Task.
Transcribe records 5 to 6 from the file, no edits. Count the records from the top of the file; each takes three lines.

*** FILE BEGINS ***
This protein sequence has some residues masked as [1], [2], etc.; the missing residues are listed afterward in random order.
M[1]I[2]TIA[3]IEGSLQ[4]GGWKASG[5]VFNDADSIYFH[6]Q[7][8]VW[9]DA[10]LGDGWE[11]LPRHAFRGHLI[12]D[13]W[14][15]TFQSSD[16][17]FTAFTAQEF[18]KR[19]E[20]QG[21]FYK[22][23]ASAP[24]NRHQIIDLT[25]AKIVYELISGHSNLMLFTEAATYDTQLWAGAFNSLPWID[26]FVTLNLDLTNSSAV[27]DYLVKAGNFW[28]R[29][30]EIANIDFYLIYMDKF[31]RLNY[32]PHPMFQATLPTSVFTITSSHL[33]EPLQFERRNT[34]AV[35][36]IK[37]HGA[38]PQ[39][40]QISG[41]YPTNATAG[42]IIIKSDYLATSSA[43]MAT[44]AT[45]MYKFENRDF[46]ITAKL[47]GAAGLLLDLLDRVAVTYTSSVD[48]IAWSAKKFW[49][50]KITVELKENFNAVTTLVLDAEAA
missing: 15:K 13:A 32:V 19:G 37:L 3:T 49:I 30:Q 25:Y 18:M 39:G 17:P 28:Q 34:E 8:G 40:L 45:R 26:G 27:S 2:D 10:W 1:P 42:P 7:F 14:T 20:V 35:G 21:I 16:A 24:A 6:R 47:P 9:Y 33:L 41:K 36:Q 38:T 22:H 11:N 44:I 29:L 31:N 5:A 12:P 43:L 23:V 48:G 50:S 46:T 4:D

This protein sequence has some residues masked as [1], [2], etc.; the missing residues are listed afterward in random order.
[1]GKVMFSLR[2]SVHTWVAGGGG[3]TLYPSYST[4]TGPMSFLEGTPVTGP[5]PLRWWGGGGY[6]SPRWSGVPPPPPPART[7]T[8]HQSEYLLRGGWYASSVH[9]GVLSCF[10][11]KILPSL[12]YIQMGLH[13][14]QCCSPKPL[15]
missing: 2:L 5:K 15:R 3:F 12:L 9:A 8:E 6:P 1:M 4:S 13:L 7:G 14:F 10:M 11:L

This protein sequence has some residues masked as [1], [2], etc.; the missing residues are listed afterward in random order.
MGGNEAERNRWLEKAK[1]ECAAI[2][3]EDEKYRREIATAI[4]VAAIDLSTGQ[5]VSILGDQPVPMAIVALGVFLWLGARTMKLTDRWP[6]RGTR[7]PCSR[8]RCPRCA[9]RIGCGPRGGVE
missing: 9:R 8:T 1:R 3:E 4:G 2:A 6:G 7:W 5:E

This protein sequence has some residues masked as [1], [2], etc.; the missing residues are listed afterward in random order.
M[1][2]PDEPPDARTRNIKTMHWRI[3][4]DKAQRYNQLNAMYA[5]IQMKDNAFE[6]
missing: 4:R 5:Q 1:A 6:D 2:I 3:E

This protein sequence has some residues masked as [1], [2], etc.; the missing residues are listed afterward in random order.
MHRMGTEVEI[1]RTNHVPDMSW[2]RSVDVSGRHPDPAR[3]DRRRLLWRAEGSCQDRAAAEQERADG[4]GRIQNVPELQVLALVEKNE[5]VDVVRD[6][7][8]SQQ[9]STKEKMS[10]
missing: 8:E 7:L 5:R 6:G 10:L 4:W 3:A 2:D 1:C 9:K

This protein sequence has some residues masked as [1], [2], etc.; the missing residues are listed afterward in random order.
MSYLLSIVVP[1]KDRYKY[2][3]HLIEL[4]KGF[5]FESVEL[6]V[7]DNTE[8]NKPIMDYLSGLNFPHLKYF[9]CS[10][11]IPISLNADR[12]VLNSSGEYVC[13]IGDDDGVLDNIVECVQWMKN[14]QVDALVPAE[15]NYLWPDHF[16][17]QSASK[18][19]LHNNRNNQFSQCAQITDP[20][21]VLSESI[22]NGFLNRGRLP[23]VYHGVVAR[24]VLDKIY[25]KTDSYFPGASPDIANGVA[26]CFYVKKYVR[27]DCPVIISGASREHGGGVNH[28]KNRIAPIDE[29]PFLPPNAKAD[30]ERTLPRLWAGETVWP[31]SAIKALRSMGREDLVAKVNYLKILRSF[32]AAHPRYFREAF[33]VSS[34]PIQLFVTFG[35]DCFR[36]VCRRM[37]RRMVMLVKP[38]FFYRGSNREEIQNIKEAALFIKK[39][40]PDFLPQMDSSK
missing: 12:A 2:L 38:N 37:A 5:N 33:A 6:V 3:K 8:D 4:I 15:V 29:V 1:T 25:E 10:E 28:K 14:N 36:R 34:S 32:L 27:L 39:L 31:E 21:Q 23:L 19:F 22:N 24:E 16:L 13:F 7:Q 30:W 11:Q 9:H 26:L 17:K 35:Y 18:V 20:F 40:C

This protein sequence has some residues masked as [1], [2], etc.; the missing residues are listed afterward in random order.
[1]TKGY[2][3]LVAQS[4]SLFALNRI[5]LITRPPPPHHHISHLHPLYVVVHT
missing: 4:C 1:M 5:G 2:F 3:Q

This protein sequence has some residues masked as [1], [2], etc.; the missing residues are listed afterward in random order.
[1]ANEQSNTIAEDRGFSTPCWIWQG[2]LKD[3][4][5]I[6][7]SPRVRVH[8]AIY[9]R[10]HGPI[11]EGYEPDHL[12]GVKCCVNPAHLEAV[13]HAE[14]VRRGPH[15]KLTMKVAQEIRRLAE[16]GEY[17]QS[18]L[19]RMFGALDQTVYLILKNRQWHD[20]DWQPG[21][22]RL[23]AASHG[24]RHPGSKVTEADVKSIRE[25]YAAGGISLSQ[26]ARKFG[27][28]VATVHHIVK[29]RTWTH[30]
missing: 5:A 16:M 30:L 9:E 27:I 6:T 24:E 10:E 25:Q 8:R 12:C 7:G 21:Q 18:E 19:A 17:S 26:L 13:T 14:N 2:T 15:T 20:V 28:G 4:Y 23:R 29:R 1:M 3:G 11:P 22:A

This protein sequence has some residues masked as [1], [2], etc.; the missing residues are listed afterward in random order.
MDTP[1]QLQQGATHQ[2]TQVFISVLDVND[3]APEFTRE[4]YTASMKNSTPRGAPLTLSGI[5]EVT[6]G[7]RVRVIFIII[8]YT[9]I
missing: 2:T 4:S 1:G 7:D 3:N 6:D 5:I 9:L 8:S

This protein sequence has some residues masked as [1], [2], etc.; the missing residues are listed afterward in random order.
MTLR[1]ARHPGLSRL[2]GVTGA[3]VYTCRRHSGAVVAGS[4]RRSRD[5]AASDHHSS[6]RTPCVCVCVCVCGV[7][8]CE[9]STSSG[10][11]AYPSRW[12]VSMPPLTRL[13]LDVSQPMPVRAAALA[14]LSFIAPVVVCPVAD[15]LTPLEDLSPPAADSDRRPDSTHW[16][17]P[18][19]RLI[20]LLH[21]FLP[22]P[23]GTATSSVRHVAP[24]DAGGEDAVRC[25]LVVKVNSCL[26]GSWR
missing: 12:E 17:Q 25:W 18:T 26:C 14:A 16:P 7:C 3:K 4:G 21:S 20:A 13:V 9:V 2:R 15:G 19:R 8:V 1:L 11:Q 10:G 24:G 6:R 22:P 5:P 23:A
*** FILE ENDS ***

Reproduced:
This protein sequence has some residues masked as [1], [2], etc.; the missing residues are listed afterward in random order.
MHRMGTEVEI[1]RTNHVPDMSW[2]RSVDVSGRHPDPAR[3]DRRRLLWRAEGSCQDRAAAEQERADG[4]GRIQNVPELQVLALVEKNE[5]VDVVRD[6][7][8]SQQ[9]STKEKMS[10]
missing: 8:E 7:L 5:R 6:G 10:L 4:W 3:A 2:D 1:C 9:K

This protein sequence has some residues masked as [1], [2], etc.; the missing residues are listed afterward in random order.
MSYLLSIVVP[1]KDRYKY[2][3]HLIEL[4]KGF[5]FESVEL[6]V[7]DNTE[8]NKPIMDYLSGLNFPHLKYF[9]CS[10][11]IPISLNADR[12]VLNSSGEYVC[13]IGDDDGVLDNIVECVQWMKN[14]QVDALVPAE[15]NYLWPDHF[16][17]QSASK[18][19]LHNNRNNQFSQCAQITDP[20][21]VLSESI[22]NGFLNRGRLP[23]VYHGVVAR[24]VLDKIY[25]KTDSYFPGASPDIANGVA[26]CFYVKKYVR[27]DCPVIISGASREHGGGVNH[28]KNRIAPIDE[29]PFLPPNAKAD[30]ERTLPRLWAGETVWP[31]SAIKALRSMGREDLVAKVNYLKILRSF[32]AAHPRYFREAF[33]VSS[34]PIQLFVTFG[35]DCFR[36]VCRRM[37]RRMVMLVKP[38]FFYRGSNREEIQNIKEAALFIKK[39][40]PDFLPQMDSSK
missing: 12:A 2:L 38:N 37:A 5:N 33:A 6:V 3:K 8:D 4:I 15:V 29:V 1:T 25:E 10:E 28:K 14:N 36:R 34:S 32:L 27:L 39:L 31:E 21:Q 23:L 19:F 22:N 24:E 16:L 13:F 7:Q 30:W 11:Q 9:H 26:L 17:K 35:Y 18:V 20:F 40:C